A $3 million breach-of-contract lawsuit trial against Sewanee: The University of the South enters its second day today with lawyers questioning an expert witness on college sexual harassment and assault policies.
The plaintiff, identified only as John Doe in court documents, is suing the school in federal court for negligence and breach of contract, claiming he received no due process when forced to leave following a rape accusation by another student. The female student later left the school for drug and alcohol treatment and did not pursue criminal charges against Doe.
"Instead of being careful with their conduct, the university chose to rush to judgment," Doe's attorney Charles Wayne told jurors in his opening statement Tuesday afternoon.
Doe seeks money for damage to his reputation and loss of future earnings.
"Any harm to his reputation came from his actions and the consequences of his actions," Sewanee's attorney, Rosemarie Bryan, said in court.
Bryan told jurors that Doe's attorneys would "nitpick" the process of how Sewanee officials decided to expel Doe, a freshman at the time of the incident, but the university followed procedures nearly perfectly and Doe simply didn't like the result.
Attorneys on both sides declined to comment on the case outside the courtroom.
U.S. District Judge Harry "Sandy" Mattice told the court that the trial could last until Aug. 31.
Sewanee spokeswoman Laurie Saxton offered a written statement, which said the university aims to treat all students fairly, has confidence in its disciplinary process and looks forward to presenting its case.
Wayne and his co-counsel, Elisha King, called Brett Sokolow as their first witness Tuesday afternoon. Sokolow is considered an expert witness on sexual harassment and assault policies. He is the president of the National Center for Higher Education Risk Management and consults hundreds of colleges on their policies related to sexual harassment.
Sokolow testified this was the first time he has worked as a witness on behalf of someone accused in a sexual assault. In all other instances, he has testified on behalf of the university or the victim of a sexual assault.
Wayne asked Sokolow for his opinion on how Sewanee handled Doe's case.
"The university did not satisfy the standard of care," Sokolow responded.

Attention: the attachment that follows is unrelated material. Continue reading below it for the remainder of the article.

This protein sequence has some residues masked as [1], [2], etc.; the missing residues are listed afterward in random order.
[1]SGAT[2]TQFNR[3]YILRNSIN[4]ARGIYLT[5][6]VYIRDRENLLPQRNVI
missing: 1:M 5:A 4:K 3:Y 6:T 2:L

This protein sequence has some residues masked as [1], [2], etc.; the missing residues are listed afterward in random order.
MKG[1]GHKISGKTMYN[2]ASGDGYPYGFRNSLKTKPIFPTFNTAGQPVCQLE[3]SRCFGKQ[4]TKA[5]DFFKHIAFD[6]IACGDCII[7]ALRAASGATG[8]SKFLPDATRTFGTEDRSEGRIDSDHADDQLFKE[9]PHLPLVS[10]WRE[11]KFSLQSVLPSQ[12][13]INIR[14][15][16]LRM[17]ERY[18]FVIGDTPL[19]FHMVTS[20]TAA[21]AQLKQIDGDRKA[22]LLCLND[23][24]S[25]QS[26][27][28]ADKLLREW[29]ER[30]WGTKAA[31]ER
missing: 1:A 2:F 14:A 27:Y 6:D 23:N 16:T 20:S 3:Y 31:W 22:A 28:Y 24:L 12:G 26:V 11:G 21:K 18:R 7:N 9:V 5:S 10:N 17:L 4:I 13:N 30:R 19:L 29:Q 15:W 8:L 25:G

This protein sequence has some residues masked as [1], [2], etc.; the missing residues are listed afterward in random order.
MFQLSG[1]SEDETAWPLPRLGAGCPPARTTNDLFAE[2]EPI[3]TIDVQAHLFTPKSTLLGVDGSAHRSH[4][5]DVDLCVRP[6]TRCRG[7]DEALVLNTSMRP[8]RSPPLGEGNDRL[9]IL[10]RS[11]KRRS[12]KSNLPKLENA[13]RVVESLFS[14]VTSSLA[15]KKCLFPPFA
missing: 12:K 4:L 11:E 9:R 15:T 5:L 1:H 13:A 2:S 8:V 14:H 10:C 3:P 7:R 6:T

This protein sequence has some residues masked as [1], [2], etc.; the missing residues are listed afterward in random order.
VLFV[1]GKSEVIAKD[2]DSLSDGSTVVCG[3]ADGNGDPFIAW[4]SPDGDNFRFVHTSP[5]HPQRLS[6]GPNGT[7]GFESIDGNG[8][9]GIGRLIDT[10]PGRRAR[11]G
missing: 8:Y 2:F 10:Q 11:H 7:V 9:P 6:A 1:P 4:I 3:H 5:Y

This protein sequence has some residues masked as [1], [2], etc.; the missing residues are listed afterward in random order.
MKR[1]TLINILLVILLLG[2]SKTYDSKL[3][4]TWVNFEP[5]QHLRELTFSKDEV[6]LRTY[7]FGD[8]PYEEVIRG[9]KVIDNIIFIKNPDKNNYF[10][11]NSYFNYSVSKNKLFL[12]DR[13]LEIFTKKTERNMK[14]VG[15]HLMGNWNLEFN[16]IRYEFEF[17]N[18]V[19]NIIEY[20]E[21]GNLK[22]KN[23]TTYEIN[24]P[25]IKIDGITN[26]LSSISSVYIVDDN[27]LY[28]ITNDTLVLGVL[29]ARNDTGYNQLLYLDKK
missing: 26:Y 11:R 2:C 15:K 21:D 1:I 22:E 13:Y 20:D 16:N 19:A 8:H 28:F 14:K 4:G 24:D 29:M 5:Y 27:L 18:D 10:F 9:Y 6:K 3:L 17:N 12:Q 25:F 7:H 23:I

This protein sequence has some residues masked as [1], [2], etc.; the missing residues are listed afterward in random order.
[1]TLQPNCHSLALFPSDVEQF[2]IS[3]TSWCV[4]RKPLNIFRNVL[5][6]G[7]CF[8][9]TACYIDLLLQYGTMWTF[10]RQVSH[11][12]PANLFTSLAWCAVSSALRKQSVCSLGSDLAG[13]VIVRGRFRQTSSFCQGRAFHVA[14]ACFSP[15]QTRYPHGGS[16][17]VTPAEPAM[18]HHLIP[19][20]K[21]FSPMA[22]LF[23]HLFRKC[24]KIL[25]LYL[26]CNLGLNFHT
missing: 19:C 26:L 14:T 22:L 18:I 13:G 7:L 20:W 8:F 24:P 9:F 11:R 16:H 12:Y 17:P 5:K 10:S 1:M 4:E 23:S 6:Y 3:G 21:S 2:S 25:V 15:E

On Aug. 29, 2008, Doe and an 18-year-old female freshman had sexual intercourse in his dorm room, according to court documents. The woman, identified as A.B., stayed for a few hours after the act, left about 7 a.m. and called police to report she had been raped by Doe.
In court, Wayne laid out the timeline of events Doe faced.
On Sept. 16, 2008, A.B. met with Sewanee Dean Eric Hartman, who handles student disciplinary actions. A.B. related her memory of the alleged rape and made a written statement detailing the incident.
Based on her statement, Hartman categorized the allegation as rape and contacted faculty to begin an investigation.
Two days later, Hartman spoke with Doe, informing him that he had been charged with violating the school's sexual harassment and assault policy and that there would be a hearing by the faculty committee the following day.
Wayne told jurors that Hartman told Doe to bring a character witness and talk with his faculty-appointed advocate before the committee meeting. Doe also was told that he would not be allowed into the proceedings except for when he was called to testify, Wayne said.
Doe said Hartman asked for a written statement and advised Doe to say he was too drunk to know what was going on the night of the incident and that he is sorry.
The committee met the next day and, within a few hours, found Doe guilty and told him he had two days to leave campus.
Hartman told Doe to "destroy" all related materials and that appealing the decision could increase his punishment and possibly cause A.B. to pursue criminal charges, Wayne told the jury. Doe's options, according to Hartman, were to leave school for one semester, reapply for admission with the incident remaining on his student record or withdraw for a year and reapply for the next fall with a clean record.
Doe left campus and decided on the one-year option, but later decided not to return. In June 2009, he and his parents, identified as James and Mary Doe, filed the lawsuit.
Jury selection took the entire morning Tuesday. Seven women and two men comprise the nine-member jury.
Todd South covers courts, poverty, technology, military and veterans for the Times Free Press. He has worked at the paper since 2008 and previously covered crime and safety in Southeast Tennessee and North Georgia. Todd’s hometown is Dodge City, Kan. He served five years in the U.S. Marine Corps and deployed to Iraq before returning to school for his journalism degree from the University of Georgia. Todd previously worked at the Anniston (Ala.) Star. Contact ...